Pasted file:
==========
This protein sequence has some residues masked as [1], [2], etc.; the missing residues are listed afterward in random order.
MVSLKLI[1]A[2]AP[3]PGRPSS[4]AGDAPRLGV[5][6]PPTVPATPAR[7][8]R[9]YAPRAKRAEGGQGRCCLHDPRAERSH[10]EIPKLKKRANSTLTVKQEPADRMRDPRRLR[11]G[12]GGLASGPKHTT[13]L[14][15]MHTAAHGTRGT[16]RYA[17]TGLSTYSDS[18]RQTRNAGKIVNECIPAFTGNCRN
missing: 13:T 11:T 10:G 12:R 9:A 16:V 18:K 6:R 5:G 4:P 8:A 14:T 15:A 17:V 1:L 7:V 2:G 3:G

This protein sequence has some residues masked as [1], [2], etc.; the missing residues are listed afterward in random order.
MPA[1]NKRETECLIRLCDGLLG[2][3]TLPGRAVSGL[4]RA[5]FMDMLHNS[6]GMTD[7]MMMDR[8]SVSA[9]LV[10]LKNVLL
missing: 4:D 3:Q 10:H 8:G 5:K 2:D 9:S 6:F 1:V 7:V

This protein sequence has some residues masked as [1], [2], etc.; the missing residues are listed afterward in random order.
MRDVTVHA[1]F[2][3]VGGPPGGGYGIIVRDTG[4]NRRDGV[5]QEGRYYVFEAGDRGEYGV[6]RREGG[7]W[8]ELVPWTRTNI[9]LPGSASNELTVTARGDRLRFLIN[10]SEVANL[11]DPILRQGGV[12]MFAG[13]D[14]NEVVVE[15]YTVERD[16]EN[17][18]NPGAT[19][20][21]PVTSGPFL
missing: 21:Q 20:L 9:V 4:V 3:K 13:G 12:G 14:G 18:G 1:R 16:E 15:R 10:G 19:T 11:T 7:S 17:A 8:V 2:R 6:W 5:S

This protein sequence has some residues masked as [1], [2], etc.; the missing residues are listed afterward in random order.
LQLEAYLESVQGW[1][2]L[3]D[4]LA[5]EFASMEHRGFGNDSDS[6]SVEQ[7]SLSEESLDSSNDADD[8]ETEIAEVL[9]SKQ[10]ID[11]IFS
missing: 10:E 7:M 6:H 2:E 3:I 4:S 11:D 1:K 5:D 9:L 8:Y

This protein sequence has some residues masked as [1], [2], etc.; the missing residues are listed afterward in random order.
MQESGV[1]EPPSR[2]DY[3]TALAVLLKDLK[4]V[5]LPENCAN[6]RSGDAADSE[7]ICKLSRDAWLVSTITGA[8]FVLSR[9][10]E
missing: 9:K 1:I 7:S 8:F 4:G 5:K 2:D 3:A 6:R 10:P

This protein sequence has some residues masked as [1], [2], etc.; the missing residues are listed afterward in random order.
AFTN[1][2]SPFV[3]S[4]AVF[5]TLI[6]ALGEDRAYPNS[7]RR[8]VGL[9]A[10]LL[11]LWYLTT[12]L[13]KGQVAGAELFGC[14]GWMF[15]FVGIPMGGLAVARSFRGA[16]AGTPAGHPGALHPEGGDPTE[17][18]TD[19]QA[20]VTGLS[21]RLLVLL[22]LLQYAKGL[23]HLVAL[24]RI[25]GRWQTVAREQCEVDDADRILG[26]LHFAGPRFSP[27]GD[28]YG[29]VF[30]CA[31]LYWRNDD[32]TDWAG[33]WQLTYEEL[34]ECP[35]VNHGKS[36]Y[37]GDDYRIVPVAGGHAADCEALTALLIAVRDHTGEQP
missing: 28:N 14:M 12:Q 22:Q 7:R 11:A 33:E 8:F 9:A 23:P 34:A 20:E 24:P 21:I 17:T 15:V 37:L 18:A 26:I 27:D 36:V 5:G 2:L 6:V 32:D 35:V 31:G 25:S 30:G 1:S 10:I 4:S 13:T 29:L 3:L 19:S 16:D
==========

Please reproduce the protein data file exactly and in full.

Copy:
This protein sequence has some residues masked as [1], [2], etc.; the missing residues are listed afterward in random order.
MVSLKLI[1]A[2]AP[3]PGRPSS[4]AGDAPRLGV[5][6]PPTVPATPAR[7][8]R[9]YAPRAKRAEGGQGRCCLHDPRAERSH[10]EIPKLKKRANSTLTVKQEPADRMRDPRRLR[11]G[12]GGLASGPKHTT[13]L[14][15]MHTAAHGTRGT[16]RYA[17]TGLSTYSDS[18]RQTRNAGKIVNECIPAFTGNCRN
missing: 13:T 11:T 10:G 12:R 9:A 16:V 18:K 6:R 5:G 4:P 8:A 14:T 15:A 17:V 1:L 7:V 2:G 3:G

This protein sequence has some residues masked as [1], [2], etc.; the missing residues are listed afterward in random order.
MPA[1]NKRETECLIRLCDGLLG[2][3]TLPGRAVSGL[4]RA[5]FMDMLHNS[6]GMTD[7]MMMDR[8]SVSA[9]LV[10]LKNVLL
missing: 4:D 3:Q 10:H 8:G 5:K 2:D 9:S 6:F 1:V 7:V

This protein sequence has some residues masked as [1], [2], etc.; the missing residues are listed afterward in random order.
MRDVTVHA[1]F[2][3]VGGPPGGGYGIIVRDTG[4]NRRDGV[5]QEGRYYVFEAGDRGEYGV[6]RREGG[7]W[8]ELVPWTRTNI[9]LPGSASNELTVTARGDRLRFLIN[10]SEVANL[11]DPILRQGGV[12]MFAG[13]D[14]NEVVVE[15]YTVERD[16]EN[17][18]NPGAT[19][20][21]PVTSGPFL
missing: 21:Q 20:L 9:V 4:V 3:K 13:G 12:G 14:G 18:G 1:R 16:E 15:R 10:G 19:T 11:T 7:S 17:A 8:V 2:R 6:W 5:S

This protein sequence has some residues masked as [1], [2], etc.; the missing residues are listed afterward in random order.
LQLEAYLESVQGW[1][2]L[3]D[4]LA[5]EFASMEHRGFGNDSDS[6]SVEQ[7]SLSEESLDSSNDADD[8]ETEIAEVL[9]SKQ[10]ID[11]IFS
missing: 10:E 7:M 6:H 2:E 3:I 4:S 11:D 1:K 5:D 9:L 8:Y

This protein sequence has some residues masked as [1], [2], etc.; the missing residues are listed afterward in random order.
MQESGV[1]EPPSR[2]DY[3]TALAVLLKDLK[4]V[5]LPENCAN[6]RSGDAADSE[7]ICKLSRDAWLVSTITGA[8]FVLSR[9][10]E
missing: 9:K 1:I 7:S 8:F 4:G 5:K 2:D 3:A 6:R 10:P

This protein sequence has some residues masked as [1], [2], etc.; the missing residues are listed afterward in random order.
AFTN[1][2]SPFV[3]S[4]AVF[5]TLI[6]ALGEDRAYPNS[7]RR[8]VGL[9]A[10]LL[11]LWYLTT[12]L[13]KGQVAGAELFGC[14]GWMF[15]FVGIPMGGLAVARSFRGA[16]AGTPAGHPGALHPEGGDPTE[17][18]TD[19]QA[20]VTGLS[21]RLLVLL[22]LLQYAKGL[23]HLVAL[24]RI[25]GRWQTVAREQCEVDDADRILG[26]LHFAGPRFSP[27]GD[28]YG[29]VF[30]CA[31]LYWRNDD[32]TDWAG[33]WQLTYEEL[34]ECP[35]VNHGKS[36]Y[37]GDDYRIVPVAGGHAADCEALTALLIAVRDHTGEQP
missing: 28:N 14:M 12:Q 22:Q 7:R 11:A 33:E 8:F 9:A 23:P 34:A 20:E 24:P 21:I 17:T 15:V 37:L 18:A 26:I 27:D 36:V 5:G 2:L 6:V 32:D 35:V 31:G 25:S 30:G 1:S 10:I 4:S 13:T 29:L 3:L 19:S 16:D